Clusters have been in this world for a long time, there are a variety factors which affects and triggers the emergence of clusters. These include geographical location, local demand, suppliers, transportation infrastructure, and chance events like wars, crucial innovations, and political and economic shocks. Once a cluster is established a self-reinforcing cycle will automatically promote its growth, especially with the help of local public and private institutions.

2.2.2 Types of Clusters
Clusters differ in many aspects: the type of products and services they produce, their stage of development, and the knowledge environment that surrounds them, to name a few(Ketels, 2003).
First, clusters can be categorized by the type of product and/or services they supply. There are clusters in automobile, in financial services, in tourism, in film, and many more. Second, clusters can be classified by the stage of development they have reached. Generally, there are four types of clusters : Geographical cluster - a geographic concentration of related businesses, suppliers, and associated institutions in a particular field; Sectoral clusters -a bunch of related businesses performing activities together from the same commercial sector; Horizontal cluster-interconnections between businesses at a sharing of resources level ; Vertical cluster is a supply chain based cluster. Thirdly, clusters can be classified by different kinds of knowledge. Two types of clusters are identified: High-tech clusters - they are high technology-oriented and adapt to the knowledge economy; Historic know-how-based clusters - firms within this clusters generate traditional activities which maintain their advantage in know-how over the years or even over the centuries.
According to the categorization above, each cluster is unique because of different classification standards. However, Markusen (1996) states that there are still similar characteristics which can be shared among different industry clusters, therefore clusters can also be categorized into four general types: Marshallian, hub-and-spoke, satellite platforms, and state-anchored clusters.
Marshallian clusters are comprised of small, locally owned firms that make investment and production decision locally. Firms in these clusters generally are concentrated in technical expertise industries,design-intensive industries, or advanced producer and financial services industries.
Hub-and-spoke clusters are dominated by one or several large, vertically integrated firms surrounded by suppliers and service providers, examples are Toyota city in Japan and Seattle in United States.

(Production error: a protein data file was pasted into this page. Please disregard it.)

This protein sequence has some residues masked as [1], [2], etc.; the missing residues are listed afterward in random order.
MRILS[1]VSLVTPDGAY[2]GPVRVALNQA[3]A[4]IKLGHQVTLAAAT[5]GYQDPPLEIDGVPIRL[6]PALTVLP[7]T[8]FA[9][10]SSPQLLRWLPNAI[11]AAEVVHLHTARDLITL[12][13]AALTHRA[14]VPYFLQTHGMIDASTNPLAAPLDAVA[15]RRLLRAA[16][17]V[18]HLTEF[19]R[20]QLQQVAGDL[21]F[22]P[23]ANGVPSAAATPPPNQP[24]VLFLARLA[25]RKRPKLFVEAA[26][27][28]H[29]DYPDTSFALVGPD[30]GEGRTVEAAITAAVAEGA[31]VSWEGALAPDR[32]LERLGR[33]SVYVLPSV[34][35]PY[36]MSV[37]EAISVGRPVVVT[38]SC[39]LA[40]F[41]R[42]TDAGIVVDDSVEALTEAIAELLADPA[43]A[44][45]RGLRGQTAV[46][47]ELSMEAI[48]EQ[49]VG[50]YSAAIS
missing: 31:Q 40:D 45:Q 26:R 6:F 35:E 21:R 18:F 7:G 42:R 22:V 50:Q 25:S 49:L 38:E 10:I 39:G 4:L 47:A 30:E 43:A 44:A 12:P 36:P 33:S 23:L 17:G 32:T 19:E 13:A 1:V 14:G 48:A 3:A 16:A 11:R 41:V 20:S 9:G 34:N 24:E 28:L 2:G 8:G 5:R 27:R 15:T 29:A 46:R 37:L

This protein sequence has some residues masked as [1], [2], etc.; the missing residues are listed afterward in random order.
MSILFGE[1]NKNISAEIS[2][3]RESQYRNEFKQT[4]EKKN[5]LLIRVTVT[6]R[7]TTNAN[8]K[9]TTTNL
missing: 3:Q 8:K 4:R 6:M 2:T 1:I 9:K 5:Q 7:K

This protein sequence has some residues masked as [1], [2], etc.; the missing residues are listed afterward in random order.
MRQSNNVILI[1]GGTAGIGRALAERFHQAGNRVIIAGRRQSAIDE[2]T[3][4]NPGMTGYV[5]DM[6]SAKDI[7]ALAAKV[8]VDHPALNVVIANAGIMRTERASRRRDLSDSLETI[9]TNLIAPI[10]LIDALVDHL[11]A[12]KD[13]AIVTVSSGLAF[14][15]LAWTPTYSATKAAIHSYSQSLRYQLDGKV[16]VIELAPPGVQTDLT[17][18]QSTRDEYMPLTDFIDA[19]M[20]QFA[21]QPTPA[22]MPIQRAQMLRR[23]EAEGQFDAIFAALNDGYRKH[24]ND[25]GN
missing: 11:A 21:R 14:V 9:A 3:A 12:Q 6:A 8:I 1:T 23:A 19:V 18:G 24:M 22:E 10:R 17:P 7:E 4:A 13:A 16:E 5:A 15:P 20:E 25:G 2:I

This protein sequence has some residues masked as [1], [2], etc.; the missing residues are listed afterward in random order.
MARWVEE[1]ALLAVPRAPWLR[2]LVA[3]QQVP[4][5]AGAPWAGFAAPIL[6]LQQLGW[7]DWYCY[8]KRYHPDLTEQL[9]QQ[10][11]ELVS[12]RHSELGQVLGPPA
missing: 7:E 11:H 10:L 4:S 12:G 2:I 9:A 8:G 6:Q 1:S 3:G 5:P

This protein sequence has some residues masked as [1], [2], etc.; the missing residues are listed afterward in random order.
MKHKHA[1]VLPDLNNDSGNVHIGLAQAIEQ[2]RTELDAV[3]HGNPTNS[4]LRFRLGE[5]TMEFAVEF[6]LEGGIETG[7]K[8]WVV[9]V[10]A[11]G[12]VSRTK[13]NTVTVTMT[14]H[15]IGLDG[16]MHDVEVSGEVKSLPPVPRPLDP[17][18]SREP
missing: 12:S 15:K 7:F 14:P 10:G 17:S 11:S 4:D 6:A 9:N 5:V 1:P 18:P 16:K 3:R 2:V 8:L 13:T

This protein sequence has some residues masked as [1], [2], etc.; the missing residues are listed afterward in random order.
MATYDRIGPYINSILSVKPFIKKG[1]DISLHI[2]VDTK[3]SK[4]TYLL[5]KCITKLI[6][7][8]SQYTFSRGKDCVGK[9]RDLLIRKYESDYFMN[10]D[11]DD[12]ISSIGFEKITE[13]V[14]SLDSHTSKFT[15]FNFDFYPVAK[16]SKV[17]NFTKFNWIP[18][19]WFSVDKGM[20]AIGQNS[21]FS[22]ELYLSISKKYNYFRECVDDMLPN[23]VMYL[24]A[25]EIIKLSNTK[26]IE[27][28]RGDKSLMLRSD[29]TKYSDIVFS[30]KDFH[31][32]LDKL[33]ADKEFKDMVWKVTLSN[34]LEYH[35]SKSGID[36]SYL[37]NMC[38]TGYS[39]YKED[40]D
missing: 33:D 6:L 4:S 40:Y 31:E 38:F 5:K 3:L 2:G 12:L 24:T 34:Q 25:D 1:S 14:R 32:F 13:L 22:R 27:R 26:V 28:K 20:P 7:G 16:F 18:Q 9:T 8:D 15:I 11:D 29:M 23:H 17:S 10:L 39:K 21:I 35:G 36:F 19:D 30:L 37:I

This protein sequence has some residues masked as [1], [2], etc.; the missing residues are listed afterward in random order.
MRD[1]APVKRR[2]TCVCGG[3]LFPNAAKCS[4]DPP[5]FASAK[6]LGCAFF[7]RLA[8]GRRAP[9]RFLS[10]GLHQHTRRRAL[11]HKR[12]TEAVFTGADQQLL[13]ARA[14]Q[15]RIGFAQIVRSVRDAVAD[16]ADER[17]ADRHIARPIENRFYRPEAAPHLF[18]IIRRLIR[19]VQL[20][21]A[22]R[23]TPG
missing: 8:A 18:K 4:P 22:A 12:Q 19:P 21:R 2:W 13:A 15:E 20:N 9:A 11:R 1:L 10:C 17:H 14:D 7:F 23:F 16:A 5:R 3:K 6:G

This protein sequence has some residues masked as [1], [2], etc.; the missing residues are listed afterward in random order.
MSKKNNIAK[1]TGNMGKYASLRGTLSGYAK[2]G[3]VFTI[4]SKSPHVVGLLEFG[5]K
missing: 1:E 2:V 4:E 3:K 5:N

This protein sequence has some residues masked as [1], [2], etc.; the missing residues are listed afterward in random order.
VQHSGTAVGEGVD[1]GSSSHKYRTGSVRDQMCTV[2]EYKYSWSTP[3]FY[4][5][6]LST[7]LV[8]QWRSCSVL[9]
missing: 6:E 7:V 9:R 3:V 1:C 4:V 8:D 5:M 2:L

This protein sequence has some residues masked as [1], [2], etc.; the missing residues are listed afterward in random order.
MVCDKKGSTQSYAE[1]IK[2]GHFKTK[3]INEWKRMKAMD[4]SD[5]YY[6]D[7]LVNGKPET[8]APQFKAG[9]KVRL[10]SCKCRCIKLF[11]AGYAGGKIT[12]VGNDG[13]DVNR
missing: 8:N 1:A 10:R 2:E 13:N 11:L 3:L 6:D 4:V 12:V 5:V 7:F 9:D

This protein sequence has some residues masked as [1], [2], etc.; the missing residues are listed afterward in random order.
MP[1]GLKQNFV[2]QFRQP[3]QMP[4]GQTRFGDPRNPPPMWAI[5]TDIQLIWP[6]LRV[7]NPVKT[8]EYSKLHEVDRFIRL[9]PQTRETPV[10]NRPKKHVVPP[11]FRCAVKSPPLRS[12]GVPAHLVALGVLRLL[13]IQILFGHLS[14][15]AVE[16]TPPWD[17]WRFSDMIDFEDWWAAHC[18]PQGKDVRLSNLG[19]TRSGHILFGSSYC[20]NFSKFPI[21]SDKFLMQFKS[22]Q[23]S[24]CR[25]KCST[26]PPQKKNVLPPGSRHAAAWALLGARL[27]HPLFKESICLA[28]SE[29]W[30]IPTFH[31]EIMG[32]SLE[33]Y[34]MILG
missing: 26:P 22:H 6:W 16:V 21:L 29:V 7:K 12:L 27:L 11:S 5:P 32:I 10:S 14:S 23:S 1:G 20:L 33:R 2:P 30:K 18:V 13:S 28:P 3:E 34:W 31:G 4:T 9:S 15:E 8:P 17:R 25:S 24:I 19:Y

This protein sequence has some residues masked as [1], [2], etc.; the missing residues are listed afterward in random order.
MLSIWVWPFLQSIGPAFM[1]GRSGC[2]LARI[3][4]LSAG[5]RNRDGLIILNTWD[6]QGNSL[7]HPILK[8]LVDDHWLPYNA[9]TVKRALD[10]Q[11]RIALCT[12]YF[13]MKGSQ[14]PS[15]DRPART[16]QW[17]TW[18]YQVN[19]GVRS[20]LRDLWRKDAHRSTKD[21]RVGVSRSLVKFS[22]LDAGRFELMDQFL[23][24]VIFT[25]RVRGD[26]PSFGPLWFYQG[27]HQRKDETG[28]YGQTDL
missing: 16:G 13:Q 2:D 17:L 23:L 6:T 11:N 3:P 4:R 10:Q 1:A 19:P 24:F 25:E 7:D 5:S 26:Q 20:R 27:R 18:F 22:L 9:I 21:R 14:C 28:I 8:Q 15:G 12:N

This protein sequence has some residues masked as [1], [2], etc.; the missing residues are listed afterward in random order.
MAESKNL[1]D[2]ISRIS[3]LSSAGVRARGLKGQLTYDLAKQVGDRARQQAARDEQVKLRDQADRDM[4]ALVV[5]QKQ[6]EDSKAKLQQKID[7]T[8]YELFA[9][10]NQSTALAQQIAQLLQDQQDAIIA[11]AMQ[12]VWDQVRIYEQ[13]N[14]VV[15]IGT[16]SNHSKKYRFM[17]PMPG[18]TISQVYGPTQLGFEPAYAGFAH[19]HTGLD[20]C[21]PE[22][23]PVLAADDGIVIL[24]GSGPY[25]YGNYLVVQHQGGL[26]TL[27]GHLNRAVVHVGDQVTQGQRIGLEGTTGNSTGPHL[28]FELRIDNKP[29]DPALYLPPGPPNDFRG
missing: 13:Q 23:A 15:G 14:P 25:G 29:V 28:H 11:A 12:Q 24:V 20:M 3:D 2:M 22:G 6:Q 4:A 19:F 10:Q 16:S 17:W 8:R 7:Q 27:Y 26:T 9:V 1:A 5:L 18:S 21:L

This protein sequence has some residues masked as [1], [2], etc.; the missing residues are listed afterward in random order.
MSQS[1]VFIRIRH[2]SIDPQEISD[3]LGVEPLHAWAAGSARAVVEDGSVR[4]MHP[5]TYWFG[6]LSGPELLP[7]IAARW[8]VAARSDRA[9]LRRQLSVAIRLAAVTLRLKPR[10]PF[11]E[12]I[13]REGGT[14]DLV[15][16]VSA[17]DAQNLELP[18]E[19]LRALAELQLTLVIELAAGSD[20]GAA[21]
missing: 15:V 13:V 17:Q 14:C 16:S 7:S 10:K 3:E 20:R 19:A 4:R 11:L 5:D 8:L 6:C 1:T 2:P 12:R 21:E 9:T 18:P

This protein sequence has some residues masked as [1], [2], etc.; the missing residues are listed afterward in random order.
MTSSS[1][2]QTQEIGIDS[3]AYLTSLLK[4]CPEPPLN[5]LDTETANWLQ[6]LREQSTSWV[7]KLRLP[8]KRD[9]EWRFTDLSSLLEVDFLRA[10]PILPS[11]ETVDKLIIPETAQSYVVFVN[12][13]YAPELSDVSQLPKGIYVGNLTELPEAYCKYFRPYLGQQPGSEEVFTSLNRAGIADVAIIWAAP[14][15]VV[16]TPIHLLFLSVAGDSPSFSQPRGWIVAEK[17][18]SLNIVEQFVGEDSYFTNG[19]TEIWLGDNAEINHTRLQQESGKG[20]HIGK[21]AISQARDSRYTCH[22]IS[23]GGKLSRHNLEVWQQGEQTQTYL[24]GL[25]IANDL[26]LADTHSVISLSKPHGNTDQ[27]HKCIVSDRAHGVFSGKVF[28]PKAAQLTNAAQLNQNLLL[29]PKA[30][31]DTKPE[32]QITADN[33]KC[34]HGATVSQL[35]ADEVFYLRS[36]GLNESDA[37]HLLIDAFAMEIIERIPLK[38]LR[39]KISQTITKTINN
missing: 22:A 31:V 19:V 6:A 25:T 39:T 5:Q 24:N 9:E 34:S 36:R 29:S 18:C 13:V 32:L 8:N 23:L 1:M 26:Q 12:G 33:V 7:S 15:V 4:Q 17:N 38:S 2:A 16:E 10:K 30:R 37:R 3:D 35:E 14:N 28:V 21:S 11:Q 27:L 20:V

Satellite platforms are industry clusters composed of branches of large, externally owned and headquartered firms, cooperation and linkages between firms are relatively high. An outstanding high-end example is North Carolina' Research Triangle Park.
State-anchored industry clusters as regions where the local business structure is dominated by one or several large government institutions such as military bases, states or national capitals, large public universities surrounded by suppliers and customers. Scale economies in each part are high here.

2.2.3 Advantages and Disadvantages of an Industry Cluster Strategy
2.2.3.1 Advantages
Targeting an industry cluster strategy will provide a great number of local economic development benefits. The principal advantages associated with clusters are grouped into four areas(David & Mark, 2001):
clustering strengthens localization economies:
The concentration of an industry at a particular location may result in significant cost savings to firms in the cluster. These cost savings are considered as localization economies.
clustering fosters industrial reorganization:
The transition in industrial organization from large firms engaged in mass production to small firms focused on specialty production is well documented. This change in industrial structure is attributed to increased global competition and the emergence of new production technologies.
Clustering stimulates networking among firms:
Networking is cooperation among firms to take advantage of complementaries, exploit new markets, integrate activities, rare resources or knowledge. Within industry clusters this kind of cooperation occurs more naturally and frequently.
clustering encourages greater focusing on public resources:
The implementing of industry development efforts permits regions to use their limited economic development resources more efficiently.

2.2.3.2 Disadvantages
The potential benefits of industry clusters are strong incentives to pursue a strategy focused on cluster development. However, some shortcomings are still inherent in a clustering strategy. The principle one is that the possibility of carrying out such a strategy may be low for many regions. Industry clusters are difficult to establish for three reasons (David & Mark, 2001):
regions will have difficulty picking winners:
Communities may have a hard time identifying clusters that best fit their local economies and firms that are most desirable for these clusters. In other words, 'picking winners' is very difficult.
latecomers may not be competitive:
The benefits available to members of a cluster provide early clusters with distinct competitive advantages over late imitators. Latecomers may have difficulty in overcoming the advantages inherent in existing clusters.
supportive institutions are not easy to establish:
Communities will have difficulties (financial and political) in developing the institutional environment required to support the establishment and development of industry clusters.